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Discussion Starter #1
I can’t imagine that mine is the only one, so here it goes…

Problem: Intermittent stalling/start stall with or without touching the kill switch on the right handlebar.

Circumstances: I first noticed this when my Wing was only a couple months old (new leftover 08 purchased 02/10). I was approaching my garage, let go with the throttle hand to press the garage door opener button in my shirt pocket, and the bike died. This happened a couple of times and I couldn’t figure out why. Later, while putting my helmet on in the garage while the bike was running, I barely touched the kill switch on the right handlebar and the bike died. Started it again, touched the kill switch again, and again the bike died. When I say touched the switch, I mean literally place my finger on the top of the switch, I didn’t activate the switch, just touched it. Figuring that the contacts in the switch were somehow dirty, I cycled the switch back and forth several times and that seemed to cure the problem, except that I noticed that the switch didn’t need much deflection to kill the engine.

Months roll by, and I go through this switch cycling exercise several times, and this past Monday when leaving work the bike wouldn’t stay running. I fiddled with the switch quite a bit and finally got home, but the amount of fiddling required alarmed me and suggested that a permanent fix was in order.

Cure: While true my bike is still under the factory warranty, the fact that I don’t let other people work on my stuff required that I disassemble the switch pod and clean the contacts of the switch. This repair is not for the faint of heart as working within this switch pod is somewhat like working on a wristwatch, and booby-traps abound within. You can get the throttle cables disconnected from the throttle tube with the slack that the factory saw fit to leave us, without disassembling the whole bike to get to the throttle body cable adjustment, it just takes a bit of patients.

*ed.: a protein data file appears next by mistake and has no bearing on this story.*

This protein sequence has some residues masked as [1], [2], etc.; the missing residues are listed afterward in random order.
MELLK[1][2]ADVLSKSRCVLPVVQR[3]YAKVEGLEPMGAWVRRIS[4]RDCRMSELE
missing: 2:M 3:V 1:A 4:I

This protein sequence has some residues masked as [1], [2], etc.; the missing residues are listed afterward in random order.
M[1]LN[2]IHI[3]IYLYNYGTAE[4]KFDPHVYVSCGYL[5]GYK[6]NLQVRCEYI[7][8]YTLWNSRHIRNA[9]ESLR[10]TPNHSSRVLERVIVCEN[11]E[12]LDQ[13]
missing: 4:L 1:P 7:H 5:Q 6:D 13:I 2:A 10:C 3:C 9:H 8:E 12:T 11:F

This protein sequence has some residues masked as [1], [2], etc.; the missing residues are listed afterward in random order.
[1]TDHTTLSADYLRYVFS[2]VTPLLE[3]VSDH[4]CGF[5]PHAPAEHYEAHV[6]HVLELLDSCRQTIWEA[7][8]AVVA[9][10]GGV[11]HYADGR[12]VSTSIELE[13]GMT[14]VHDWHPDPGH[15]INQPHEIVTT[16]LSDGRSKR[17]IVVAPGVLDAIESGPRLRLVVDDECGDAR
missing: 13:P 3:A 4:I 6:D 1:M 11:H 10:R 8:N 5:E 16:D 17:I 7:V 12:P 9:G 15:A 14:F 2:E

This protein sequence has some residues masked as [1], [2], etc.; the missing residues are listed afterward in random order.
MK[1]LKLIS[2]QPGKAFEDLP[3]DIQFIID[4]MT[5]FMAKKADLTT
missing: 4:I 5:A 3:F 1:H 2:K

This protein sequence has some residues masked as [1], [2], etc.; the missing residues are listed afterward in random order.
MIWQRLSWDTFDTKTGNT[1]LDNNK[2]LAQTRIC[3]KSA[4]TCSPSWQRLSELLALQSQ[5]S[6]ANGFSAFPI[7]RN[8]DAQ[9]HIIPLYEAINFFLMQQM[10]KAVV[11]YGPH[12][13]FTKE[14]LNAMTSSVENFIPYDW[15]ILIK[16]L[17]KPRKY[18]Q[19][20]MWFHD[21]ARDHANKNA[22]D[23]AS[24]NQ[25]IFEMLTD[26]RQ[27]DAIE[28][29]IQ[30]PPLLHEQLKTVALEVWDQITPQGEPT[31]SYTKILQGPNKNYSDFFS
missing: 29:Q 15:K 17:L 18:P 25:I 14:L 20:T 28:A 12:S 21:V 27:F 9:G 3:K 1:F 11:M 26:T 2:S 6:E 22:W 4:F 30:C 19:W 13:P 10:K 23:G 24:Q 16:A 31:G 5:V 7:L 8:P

Remove the right handlebar end weight, hand brake lever, cable/brake hose guide cover on the underside of the right handlebar stand and the grip heater wire retainer on the right switch pod.

Remove the two switch pod mounting screws that are accessed from the bottom of the pod, open the pod by pulling the front of the lower half downward.

Once in the pod, remove the pod mounting bracket screw located in the upper half of the pod that is accessed from under the upper half of the pod to the rear of the handlebar. Remove the inner wiring harness stay located at the forward right side inside the lower half of the pod, this will give you the ability to open the pod further aiding in the service.

Loosen the throttle cable adjuster that is located on the cable and make sure that it is completely collapsed, meaning you’re giving the throttle cable maximum slack.

Here’s tricky part number one; getting the throttle cables free from the throttle tube. In my expearance, this was only possible if I opened the switch pod and lifted it up and over the throttle tube cam, allowing just enough slack to enable one of the cables to be freed from the tube due to the pod opening being allowed to get closer to the handlebar. Remove the throttle tube.